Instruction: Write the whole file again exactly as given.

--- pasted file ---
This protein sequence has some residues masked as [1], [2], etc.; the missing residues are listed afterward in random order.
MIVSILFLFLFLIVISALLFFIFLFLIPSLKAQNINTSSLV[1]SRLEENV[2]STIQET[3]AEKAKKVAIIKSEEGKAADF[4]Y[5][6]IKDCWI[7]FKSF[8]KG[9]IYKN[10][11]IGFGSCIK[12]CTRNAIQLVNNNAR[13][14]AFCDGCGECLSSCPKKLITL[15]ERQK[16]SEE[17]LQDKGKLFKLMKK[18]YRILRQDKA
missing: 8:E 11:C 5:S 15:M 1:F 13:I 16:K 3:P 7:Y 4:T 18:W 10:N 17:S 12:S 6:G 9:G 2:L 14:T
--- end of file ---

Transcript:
This protein sequence has some residues masked as [1], [2], etc.; the missing residues are listed afterward in random order.
MIVSILFLFLFLIVISALLFFIFLFLIPSLKAQNINTSSLV[1]SRLEENV[2]STIQET[3]AEKAKKVAIIKSEEGKAADF[4]Y[5][6]IKDCWI[7]FKSF[8]KG[9]IYKN[10][11]IGFGSCIK[12]CTRNAIQLVNNNAR[13][14]AFCDGCGECLSSCPKKLITL[15]ERQK[16]SEE[17]LQDKGKLFKLMKK[18]YRILRQDKA
missing: 8:E 11:C 5:S 15:M 1:F 13:I 16:K 3:P 7:Y 4:T 18:W 10:N 17:S 12:S 6:G 9:G 2:L 14:T